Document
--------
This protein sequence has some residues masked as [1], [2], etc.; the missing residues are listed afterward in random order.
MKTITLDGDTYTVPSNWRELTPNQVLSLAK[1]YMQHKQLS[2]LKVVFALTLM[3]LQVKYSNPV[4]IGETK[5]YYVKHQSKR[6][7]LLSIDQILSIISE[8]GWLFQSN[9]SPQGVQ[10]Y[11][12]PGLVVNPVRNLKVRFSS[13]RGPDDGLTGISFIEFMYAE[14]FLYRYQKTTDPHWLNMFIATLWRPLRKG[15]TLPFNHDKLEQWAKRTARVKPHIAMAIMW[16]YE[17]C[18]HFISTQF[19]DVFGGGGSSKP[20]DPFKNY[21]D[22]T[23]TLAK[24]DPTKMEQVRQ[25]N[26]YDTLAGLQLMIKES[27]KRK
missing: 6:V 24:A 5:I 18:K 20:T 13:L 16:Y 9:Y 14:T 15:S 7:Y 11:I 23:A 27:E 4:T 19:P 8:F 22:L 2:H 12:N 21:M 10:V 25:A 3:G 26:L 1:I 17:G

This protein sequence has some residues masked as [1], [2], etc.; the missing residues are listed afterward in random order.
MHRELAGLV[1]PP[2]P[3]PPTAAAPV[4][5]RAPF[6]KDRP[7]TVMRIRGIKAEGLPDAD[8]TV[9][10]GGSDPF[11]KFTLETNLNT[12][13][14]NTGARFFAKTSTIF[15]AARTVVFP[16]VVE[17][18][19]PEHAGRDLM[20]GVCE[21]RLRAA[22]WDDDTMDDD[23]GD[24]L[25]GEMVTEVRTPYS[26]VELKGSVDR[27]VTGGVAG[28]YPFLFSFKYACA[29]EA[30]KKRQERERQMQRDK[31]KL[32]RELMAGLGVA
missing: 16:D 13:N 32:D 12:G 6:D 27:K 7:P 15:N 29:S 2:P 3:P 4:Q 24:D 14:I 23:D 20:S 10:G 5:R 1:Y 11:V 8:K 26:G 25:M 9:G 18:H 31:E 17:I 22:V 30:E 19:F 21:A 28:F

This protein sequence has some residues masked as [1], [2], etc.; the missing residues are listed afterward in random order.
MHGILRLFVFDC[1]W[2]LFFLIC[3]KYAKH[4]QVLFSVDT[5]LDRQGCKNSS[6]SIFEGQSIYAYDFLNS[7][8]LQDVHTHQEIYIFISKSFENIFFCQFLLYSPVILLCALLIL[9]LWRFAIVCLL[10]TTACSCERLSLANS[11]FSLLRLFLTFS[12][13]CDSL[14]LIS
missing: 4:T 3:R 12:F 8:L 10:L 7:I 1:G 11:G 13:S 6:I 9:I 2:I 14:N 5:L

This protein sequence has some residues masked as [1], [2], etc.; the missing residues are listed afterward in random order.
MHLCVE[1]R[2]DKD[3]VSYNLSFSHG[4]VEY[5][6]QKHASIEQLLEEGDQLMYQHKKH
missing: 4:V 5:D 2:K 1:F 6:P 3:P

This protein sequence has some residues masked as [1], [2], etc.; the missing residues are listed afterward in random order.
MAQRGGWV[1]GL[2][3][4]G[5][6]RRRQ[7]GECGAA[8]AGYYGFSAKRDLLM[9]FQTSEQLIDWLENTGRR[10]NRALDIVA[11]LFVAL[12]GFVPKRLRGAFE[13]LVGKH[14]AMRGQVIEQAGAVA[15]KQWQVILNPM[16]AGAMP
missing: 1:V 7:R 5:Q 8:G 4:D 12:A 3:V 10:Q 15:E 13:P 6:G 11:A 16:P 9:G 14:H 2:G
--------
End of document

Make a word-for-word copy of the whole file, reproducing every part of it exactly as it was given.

This protein sequence has some residues masked as [1], [2], etc.; the missing residues are listed afterward in random order.
MKTITLDGDTYTVPSNWRELTPNQVLSLAK[1]YMQHKQLS[2]LKVVFALTLM[3]LQVKYSNPV[4]IGETK[5]YYVKHQSKR[6][7]LLSIDQILSIISE[8]GWLFQSN[9]SPQGVQ[10]Y[11][12]PGLVVNPVRNLKVRFSS[13]RGPDDGLTGISFIEFMYAE[14]FLYRYQKTTDPHWLNMFIATLWRPLRKG[15]TLPFNHDKLEQWAKRTARVKPHIAMAIMW[16]YE[17]C[18]HFISTQF[19]DVFGGGGSSKP[20]DPFKNY[21]D[22]T[23]TLAK[24]DPTKMEQVRQ[25]N[26]YDTLAGLQLMIKES[27]KRK
missing: 6:V 24:A 5:I 18:K 20:T 13:L 16:Y 9:Y 14:T 15:S 7:Y 11:I 23:A 27:E 4:T 19:P 8:F 22:L 2:H 12:N 21:M 10:V 25:A 3:G 26:L 1:I 17:G

This protein sequence has some residues masked as [1], [2], etc.; the missing residues are listed afterward in random order.
MHRELAGLV[1]PP[2]P[3]PPTAAAPV[4][5]RAPF[6]KDRP[7]TVMRIRGIKAEGLPDAD[8]TV[9][10]GGSDPF[11]KFTLETNLNT[12][13][14]NTGARFFAKTSTIF[15]AARTVVFP[16]VVE[17][18][19]PEHAGRDLM[20]GVCE[21]RLRAA[22]WDDDTMDDD[23]GD[24]L[25]GEMVTEVRTPYS[26]VELKGSVDR[27]VTGGVAG[28]YPFLFSFKYACA[29]EA[30]KKRQERERQMQRDK[31]KL[32]RELMAGLGVA
missing: 16:D 13:N 32:D 12:G 6:D 27:K 7:P 15:N 29:S 2:P 3:P 4:Q 24:D 14:I 23:D 20:S 10:G 5:R 1:Y 11:V 8:K 26:G 25:M 9:G 18:H 31:E 17:I 22:V 30:E 19:F 21:A 28:F

This protein sequence has some residues masked as [1], [2], etc.; the missing residues are listed afterward in random order.
MHGILRLFVFDC[1]W[2]LFFLIC[3]KYAKH[4]QVLFSVDT[5]LDRQGCKNSS[6]SIFEGQSIYAYDFLNS[7][8]LQDVHTHQEIYIFISKSFENIFFCQFLLYSPVILLCALLIL[9]LWRFAIVCLL[10]TTACSCERLSLANS[11]FSLLRLFLTFS[12][13]CDSL[14]LIS
missing: 4:T 3:R 12:F 8:L 10:L 7:I 1:G 11:G 13:S 6:I 9:I 2:I 14:N 5:L

This protein sequence has some residues masked as [1], [2], etc.; the missing residues are listed afterward in random order.
MHLCVE[1]R[2]DKD[3]VSYNLSFSHG[4]VEY[5][6]QKHASIEQLLEEGDQLMYQHKKH
missing: 4:V 5:D 2:K 1:F 6:P 3:P

This protein sequence has some residues masked as [1], [2], etc.; the missing residues are listed afterward in random order.
MAQRGGWV[1]GL[2][3][4]G[5][6]RRRQ[7]GECGAA[8]AGYYGFSAKRDLLM[9]FQTSEQLIDWLENTGRR[10]NRALDIVA[11]LFVAL[12]GFVPKRLRGAFE[13]LVGKH[14]AMRGQVIEQAGAVA[15]KQWQVILNPM[16]AGAMP
missing: 1:V 7:R 5:Q 8:G 4:D 12:A 3:V 10:Q 15:E 13:P 6:G 11:A 16:P 9:G 14:H 2:G